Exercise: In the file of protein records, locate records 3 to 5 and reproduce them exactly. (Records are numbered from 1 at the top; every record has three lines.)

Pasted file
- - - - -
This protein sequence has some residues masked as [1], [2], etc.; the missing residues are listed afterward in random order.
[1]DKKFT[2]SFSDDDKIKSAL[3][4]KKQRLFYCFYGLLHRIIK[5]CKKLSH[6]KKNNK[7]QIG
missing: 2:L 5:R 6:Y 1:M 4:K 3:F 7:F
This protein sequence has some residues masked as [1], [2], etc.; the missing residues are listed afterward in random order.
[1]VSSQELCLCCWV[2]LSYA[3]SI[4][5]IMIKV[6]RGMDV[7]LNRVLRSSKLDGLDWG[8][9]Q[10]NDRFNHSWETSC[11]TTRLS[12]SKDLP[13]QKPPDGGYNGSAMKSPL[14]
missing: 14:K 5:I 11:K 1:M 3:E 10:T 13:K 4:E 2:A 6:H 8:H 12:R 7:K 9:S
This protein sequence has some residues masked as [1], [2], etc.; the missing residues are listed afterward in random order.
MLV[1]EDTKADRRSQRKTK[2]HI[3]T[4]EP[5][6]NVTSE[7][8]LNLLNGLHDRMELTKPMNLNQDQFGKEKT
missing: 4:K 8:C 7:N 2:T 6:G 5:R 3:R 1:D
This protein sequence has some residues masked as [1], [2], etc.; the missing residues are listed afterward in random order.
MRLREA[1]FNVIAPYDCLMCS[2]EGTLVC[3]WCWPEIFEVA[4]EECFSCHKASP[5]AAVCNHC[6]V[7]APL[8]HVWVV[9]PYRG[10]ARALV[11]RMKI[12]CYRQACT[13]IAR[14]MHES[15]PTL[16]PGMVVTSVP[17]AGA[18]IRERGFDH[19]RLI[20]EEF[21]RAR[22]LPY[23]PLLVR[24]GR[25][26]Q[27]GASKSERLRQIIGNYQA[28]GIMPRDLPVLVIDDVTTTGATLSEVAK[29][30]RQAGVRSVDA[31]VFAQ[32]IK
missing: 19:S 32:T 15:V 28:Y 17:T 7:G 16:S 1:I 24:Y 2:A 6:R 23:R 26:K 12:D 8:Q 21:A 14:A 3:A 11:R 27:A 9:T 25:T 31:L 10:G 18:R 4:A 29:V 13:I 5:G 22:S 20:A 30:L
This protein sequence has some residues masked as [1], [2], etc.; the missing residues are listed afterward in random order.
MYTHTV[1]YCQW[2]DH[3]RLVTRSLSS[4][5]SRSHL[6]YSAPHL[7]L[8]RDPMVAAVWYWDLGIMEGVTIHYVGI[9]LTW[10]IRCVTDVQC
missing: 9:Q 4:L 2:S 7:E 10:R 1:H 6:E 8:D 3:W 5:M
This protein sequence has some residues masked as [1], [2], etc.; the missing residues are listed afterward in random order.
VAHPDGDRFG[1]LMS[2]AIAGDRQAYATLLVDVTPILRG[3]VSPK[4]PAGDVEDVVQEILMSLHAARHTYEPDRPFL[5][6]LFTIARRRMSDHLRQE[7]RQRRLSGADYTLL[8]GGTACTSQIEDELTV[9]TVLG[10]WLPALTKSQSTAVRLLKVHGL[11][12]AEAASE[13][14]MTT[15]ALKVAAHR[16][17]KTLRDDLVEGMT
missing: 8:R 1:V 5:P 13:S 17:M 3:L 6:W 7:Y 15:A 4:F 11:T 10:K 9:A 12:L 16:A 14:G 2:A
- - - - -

This protein sequence has some residues masked as [1], [2], etc.; the missing residues are listed afterward in random order.
MLV[1]EDTKADRRSQRKTK[2]HI[3]T[4]EP[5][6]NVTSE[7][8]LNLLNGLHDRMELTKPMNLNQDQFGKEKT
missing: 4:K 8:C 7:N 2:T 6:G 5:R 3:R 1:D
This protein sequence has some residues masked as [1], [2], etc.; the missing residues are listed afterward in random order.
MRLREA[1]FNVIAPYDCLMCS[2]EGTLVC[3]WCWPEIFEVA[4]EECFSCHKASP[5]AAVCNHC[6]V[7]APL[8]HVWVV[9]PYRG[10]ARALV[11]RMKI[12]CYRQACT[13]IAR[14]MHES[15]PTL[16]PGMVVTSVP[17]AGA[18]IRERGFDH[19]RLI[20]EEF[21]RAR[22]LPY[23]PLLVR[24]GR[25][26]Q[27]GASKSERLRQIIGNYQA[28]GIMPRDLPVLVIDDVTTTGATLSEVAK[29][30]RQAGVRSVDA[31]VFAQ[32]IK
missing: 19:S 32:T 15:V 28:Y 17:T 7:G 16:S 1:I 24:Y 2:A 6:R 23:R 26:K 12:D 8:Q 21:A 14:A 3:A 11:R 27:A 9:T 25:T 31:L 10:G 18:R 4:A 29:V 13:I 5:G 22:S 20:A 30:L
This protein sequence has some residues masked as [1], [2], etc.; the missing residues are listed afterward in random order.
MYTHTV[1]YCQW[2]DH[3]RLVTRSLSS[4][5]SRSHL[6]YSAPHL[7]L[8]RDPMVAAVWYWDLGIMEGVTIHYVGI[9]LTW[10]IRCVTDVQC
missing: 9:Q 4:L 2:S 7:E 10:R 1:H 6:E 8:D 3:W 5:M